Avid flash users, on the other hand, will benefit from the 1/250 sync speed, up from 1/180 on the X-T1.
Finally, we mustn’t forget about the plethora of updates made to the body itself, the most exciting being the brand new 3-way tilting LCD monitor that accommodates both landscape and portrait orientations. It flips up 90 degrees, down 45 degrees, and 45 degrees to the right-hand side, making it possible to shoot horizontally and vertically from almost any angle without losing sight of your composition.
The much-loved AF joystick first introduced on the X-Pro2 has made its way onto the X-T2, as has the Dual memory card slot, though in the case of the X-T2, both slots are UHS-II compatible.
On the other side of the camera are four ports: a 3.5mm microphone jack, 2.5mm socket for remote release, USB 3.0 port and micro HDMI connector. It is worth noting that the doors to the memory card slots and ports now come with latches, making them more robust and less likely to fly open spontaneously.
Although the resolution of the electronic viewfinder (EVF) remains the same at 2.36 million dots, it is now twice as bright with a shorter blackout time, and the refresh rate has been boosted to 60fps (or 100fps in ‘boost’ mode with the vertical battery grip) from 56fps for a more fluid shooting experience.
Other physical features that have been improved are the shutter speed and ISO dials, which are now taller and can be locked/unlocked with the central button, the exposure compensation dial that now caters for +/-5EV via the C option, and the D-Pad, whose four buttons are now more protuberant and thus easier to press. We also get a longer eye cup, a threaded shutter release, and rotating dials on the front and rear that can also be pressed. (The front dial can be set as a function button while the back dial is for focus assist.)
In addition to being fitted with a enlarged grip that is easier to hold, it is also slightly bigger and heavier at 507 grams with the memory cards and battery included. And speaking of batteries, the camera comes with an updated NP-W126S battery, with the S signifying “second edition”. While it is the same size as the NP-W126, it should prove more powerful and long-lasting. Unlike previous models, the X-T2 can be charged via USB 3.0.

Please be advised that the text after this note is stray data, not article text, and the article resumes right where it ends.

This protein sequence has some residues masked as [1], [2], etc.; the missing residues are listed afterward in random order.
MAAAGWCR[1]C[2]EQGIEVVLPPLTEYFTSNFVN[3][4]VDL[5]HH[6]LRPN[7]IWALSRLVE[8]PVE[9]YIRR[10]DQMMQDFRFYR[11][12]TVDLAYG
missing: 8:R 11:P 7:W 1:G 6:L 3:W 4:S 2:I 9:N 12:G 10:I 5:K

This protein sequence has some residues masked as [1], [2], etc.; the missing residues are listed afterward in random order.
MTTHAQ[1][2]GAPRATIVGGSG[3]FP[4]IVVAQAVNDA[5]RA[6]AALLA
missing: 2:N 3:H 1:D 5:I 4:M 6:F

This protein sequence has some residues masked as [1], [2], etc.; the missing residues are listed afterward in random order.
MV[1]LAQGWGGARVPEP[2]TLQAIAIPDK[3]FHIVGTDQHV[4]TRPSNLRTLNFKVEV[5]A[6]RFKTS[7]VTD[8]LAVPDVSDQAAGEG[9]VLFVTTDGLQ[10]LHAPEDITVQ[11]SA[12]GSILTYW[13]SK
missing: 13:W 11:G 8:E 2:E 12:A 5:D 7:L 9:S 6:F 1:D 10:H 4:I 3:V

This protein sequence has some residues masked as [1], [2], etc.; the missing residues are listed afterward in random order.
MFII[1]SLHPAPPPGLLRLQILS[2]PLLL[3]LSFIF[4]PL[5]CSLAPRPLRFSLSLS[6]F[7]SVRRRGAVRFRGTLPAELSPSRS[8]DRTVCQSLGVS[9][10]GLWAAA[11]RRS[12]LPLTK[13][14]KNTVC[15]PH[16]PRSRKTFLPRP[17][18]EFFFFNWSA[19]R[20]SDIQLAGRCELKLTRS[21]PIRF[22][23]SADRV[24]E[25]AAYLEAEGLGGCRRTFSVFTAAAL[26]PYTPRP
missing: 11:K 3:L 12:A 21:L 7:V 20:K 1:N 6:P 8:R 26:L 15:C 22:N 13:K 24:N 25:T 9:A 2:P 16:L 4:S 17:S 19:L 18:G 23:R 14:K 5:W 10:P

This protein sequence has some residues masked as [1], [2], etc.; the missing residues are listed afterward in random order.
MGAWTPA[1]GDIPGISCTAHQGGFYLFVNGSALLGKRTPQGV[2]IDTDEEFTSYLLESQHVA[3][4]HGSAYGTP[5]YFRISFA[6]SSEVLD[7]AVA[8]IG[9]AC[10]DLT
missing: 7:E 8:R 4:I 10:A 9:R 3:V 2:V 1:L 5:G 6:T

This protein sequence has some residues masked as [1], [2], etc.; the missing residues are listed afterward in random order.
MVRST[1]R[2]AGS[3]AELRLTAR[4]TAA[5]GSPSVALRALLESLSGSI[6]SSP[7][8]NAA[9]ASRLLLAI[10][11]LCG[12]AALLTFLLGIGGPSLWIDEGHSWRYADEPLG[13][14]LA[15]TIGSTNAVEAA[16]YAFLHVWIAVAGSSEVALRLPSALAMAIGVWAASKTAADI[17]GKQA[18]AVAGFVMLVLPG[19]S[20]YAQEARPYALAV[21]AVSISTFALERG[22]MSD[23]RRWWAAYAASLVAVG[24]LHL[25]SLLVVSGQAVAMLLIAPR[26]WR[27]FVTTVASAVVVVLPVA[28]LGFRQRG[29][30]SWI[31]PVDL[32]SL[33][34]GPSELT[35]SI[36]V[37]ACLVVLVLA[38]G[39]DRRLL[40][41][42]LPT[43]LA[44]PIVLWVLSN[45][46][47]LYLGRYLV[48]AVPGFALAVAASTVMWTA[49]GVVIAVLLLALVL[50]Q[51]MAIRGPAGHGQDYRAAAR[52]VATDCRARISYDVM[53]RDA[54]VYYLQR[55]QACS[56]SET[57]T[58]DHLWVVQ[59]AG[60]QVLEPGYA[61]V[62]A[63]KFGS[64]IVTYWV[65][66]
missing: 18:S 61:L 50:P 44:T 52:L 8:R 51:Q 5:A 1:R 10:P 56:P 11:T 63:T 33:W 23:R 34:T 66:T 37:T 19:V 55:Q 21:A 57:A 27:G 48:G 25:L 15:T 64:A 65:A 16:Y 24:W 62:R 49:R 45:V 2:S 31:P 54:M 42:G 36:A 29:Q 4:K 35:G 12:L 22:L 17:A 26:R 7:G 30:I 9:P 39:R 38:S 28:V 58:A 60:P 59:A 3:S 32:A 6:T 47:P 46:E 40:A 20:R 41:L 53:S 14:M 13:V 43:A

What about the X-T2 vertical grip (VPD-XT2)?
The Fujifilm X-T2’s vertical grip, called the VPD-XT2, is being pushed as an essential component to the shooting experience rather than just an optional accessory. This is because it improves the performance of the camera in many ways as you’ll have seen throughout this article.
Because the grip’s slide-out tray holds two extra batteries, it triples the battery life of the camera. Early reports suggest that you can take over 1000 shots (RAW and JPG) with the grip attached.
Located directly on the grip is a Normal / Boost switch. By switching it to boost, you will experience a significant improvement in performance, autofocus speed, and shutter release time lag. For example, it will be possible shoot at a burst speed of 11fps up from 8fps and record up to 30 minutes of 4K video.
It comes with its own duplicate set of controls that echo those already found on the X-T2 body: the AF joystick, function button, shutter release buttons, AF-L/AE-L buttons, and rotating dial. Happily, it also comes with a headphone jack and A/C port to run the camera off wall power.
With a wide array of new and exciting features for both still photographers and videographers, there is no doubt the Fujifilm X-T2 will be a smash hit amongst existing Fujifilm users and will whet the appetite of professionals on the verge of switching over to a mirrorless camera.
The X-T2 and vertical battery grip are expected to start shipping in September at the respective retail prices of $1599 and $329.